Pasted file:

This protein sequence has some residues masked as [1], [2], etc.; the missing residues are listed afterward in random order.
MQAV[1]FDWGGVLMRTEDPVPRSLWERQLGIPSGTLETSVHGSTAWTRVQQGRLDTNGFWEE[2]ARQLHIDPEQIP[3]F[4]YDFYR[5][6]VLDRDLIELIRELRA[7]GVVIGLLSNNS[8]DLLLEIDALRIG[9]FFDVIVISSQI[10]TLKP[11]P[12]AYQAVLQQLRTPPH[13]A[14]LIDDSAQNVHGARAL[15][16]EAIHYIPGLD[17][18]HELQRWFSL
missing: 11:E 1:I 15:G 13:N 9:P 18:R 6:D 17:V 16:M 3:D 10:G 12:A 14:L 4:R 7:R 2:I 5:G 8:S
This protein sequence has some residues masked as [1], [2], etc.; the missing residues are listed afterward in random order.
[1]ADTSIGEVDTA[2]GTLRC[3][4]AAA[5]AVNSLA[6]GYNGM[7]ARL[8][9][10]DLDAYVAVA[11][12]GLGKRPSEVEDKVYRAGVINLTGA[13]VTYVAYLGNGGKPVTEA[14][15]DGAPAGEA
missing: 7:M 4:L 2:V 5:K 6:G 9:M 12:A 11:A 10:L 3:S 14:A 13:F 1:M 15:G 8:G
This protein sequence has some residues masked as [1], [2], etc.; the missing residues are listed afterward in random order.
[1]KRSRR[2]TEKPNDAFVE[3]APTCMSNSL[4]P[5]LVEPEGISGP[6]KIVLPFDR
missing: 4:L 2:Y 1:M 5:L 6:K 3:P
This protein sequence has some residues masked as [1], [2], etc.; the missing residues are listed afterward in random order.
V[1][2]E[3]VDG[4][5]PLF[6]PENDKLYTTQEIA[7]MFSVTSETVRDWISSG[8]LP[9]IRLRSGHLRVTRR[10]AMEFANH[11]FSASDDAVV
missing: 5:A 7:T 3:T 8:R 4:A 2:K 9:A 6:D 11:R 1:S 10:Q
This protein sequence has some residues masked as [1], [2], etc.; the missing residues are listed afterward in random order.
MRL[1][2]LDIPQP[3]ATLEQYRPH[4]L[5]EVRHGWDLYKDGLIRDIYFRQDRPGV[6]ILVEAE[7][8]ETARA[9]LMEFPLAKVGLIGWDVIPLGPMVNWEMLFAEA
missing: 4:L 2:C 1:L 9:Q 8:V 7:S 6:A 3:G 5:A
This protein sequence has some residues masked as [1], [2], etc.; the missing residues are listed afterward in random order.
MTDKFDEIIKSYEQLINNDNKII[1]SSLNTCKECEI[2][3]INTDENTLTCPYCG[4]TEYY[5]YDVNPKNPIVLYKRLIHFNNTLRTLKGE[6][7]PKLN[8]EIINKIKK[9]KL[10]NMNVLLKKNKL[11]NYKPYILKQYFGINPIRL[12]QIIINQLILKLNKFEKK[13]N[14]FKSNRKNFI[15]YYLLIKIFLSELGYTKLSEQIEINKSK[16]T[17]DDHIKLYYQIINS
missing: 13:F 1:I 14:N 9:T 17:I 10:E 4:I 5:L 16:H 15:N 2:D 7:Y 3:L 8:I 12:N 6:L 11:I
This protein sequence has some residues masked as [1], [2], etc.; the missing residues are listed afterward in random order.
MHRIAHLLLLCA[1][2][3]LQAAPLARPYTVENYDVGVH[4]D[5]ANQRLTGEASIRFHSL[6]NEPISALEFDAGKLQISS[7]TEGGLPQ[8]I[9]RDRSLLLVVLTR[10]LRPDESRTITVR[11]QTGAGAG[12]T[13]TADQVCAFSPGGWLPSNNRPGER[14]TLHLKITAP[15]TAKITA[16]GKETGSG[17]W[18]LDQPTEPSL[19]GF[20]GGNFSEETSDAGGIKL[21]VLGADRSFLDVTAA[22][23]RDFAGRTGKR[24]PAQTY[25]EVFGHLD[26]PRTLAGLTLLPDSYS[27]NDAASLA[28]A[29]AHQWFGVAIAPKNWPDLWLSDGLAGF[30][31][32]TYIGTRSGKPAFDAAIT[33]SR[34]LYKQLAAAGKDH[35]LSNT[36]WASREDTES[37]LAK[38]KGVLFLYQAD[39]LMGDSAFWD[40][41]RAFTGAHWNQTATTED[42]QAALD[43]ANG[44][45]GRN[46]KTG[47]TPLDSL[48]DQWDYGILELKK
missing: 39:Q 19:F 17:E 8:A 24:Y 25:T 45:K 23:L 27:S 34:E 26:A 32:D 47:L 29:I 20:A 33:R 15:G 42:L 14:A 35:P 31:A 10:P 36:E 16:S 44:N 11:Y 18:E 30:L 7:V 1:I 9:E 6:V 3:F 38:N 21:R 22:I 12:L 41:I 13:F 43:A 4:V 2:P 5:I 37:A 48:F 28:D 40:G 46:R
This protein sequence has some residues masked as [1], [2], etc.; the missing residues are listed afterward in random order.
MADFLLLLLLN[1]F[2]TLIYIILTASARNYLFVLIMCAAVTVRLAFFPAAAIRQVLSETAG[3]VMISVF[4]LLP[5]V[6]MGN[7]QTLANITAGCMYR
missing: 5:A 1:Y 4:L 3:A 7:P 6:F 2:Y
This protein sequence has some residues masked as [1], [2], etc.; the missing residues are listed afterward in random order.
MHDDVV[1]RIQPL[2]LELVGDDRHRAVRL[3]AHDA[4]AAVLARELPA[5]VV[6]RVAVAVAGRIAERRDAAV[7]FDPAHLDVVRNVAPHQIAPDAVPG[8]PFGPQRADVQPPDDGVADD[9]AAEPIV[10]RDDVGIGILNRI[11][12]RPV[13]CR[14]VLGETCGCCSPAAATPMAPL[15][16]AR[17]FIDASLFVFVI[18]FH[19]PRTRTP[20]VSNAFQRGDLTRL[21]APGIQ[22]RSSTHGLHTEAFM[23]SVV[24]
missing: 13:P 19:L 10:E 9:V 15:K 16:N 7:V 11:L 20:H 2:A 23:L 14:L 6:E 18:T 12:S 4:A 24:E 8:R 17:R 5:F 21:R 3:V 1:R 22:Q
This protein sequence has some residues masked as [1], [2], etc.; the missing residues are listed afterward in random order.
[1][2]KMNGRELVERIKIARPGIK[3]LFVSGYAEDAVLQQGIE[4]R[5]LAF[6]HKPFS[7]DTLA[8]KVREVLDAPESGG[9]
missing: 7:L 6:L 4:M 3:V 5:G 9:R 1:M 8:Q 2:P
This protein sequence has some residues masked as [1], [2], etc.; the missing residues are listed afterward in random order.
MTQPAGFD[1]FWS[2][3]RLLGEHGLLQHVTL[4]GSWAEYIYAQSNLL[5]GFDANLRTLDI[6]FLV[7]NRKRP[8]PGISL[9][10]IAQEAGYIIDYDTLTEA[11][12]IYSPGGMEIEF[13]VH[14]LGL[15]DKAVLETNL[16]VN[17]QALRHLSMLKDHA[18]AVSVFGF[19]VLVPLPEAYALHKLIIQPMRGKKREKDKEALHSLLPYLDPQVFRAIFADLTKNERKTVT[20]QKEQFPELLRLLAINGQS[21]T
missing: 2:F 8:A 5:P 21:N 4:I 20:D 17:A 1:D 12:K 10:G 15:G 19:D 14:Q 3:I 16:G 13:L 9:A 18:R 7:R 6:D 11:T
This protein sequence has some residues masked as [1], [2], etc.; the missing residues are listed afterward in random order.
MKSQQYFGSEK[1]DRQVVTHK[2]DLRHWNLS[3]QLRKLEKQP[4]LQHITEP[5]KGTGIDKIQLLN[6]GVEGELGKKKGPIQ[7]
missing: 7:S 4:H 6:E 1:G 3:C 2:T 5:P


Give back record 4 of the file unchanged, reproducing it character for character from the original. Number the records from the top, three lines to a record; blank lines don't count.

This protein sequence has some residues masked as [1], [2], etc.; the missing residues are listed afterward in random order.
V[1][2]E[3]VDG[4][5]PLF[6]PENDKLYTTQEIA[7]MFSVTSETVRDWISSG[8]LP[9]IRLRSGHLRVTRR[10]AMEFANH[11]FSASDDAVV
missing: 5:A 7:T 3:T 8:R 4:A 2:K 9:A 6:D 11:R 1:S 10:Q